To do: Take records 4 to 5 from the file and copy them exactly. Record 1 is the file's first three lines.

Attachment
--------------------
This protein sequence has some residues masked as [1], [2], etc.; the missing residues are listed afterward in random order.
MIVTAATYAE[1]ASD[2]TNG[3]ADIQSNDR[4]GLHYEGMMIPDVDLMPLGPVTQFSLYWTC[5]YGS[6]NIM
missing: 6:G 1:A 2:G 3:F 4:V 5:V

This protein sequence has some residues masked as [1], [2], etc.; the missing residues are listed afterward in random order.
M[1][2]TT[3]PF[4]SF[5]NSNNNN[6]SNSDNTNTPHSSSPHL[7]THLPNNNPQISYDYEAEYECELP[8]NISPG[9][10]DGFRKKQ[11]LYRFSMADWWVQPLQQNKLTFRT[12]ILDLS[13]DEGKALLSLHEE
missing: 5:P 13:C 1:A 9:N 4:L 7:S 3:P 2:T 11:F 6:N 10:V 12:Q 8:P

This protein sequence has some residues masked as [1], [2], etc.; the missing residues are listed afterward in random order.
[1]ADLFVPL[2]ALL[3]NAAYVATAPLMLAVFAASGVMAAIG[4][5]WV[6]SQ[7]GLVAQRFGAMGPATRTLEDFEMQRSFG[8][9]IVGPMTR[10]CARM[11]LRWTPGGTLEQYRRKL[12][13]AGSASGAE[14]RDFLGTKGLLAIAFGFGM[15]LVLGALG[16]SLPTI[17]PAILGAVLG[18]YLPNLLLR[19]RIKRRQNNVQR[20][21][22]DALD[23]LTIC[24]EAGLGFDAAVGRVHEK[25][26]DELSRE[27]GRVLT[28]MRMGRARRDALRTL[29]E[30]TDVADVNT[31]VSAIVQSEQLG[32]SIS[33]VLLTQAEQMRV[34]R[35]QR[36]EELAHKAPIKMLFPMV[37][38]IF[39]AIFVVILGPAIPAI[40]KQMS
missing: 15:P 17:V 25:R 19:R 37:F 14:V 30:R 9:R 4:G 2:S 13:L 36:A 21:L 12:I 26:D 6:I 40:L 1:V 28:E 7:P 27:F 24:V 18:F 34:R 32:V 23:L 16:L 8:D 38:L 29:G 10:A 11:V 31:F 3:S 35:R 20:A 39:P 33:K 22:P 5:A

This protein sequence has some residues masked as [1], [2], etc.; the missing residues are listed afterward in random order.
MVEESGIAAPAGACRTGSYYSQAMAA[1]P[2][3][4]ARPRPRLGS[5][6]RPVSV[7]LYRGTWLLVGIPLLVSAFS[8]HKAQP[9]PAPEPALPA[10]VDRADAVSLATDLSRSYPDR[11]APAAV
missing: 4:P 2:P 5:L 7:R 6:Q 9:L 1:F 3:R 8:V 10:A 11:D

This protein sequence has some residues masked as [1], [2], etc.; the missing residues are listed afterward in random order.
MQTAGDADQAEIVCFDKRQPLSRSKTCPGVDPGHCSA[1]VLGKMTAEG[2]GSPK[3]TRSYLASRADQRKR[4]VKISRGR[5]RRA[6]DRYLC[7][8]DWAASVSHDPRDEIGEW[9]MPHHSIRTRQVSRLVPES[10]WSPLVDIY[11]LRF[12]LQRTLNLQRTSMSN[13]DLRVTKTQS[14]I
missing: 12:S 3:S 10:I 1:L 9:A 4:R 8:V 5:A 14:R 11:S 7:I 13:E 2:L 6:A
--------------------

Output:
This protein sequence has some residues masked as [1], [2], etc.; the missing residues are listed afterward in random order.
MVEESGIAAPAGACRTGSYYSQAMAA[1]P[2][3][4]ARPRPRLGS[5][6]RPVSV[7]LYRGTWLLVGIPLLVSAFS[8]HKAQP[9]PAPEPALPA[10]VDRADAVSLATDLSRSYPDR[11]APAAV
missing: 4:P 2:P 5:L 7:R 6:Q 9:L 1:F 3:R 8:V 10:A 11:D

This protein sequence has some residues masked as [1], [2], etc.; the missing residues are listed afterward in random order.
MQTAGDADQAEIVCFDKRQPLSRSKTCPGVDPGHCSA[1]VLGKMTAEG[2]GSPK[3]TRSYLASRADQRKR[4]VKISRGR[5]RRA[6]DRYLC[7][8]DWAASVSHDPRDEIGEW[9]MPHHSIRTRQVSRLVPES[10]WSPLVDIY[11]LRF[12]LQRTLNLQRTSMSN[13]DLRVTKTQS[14]I
missing: 12:S 3:S 10:I 1:L 9:A 4:R 8:V 5:A 14:R 11:S 7:I 13:E 2:L 6:A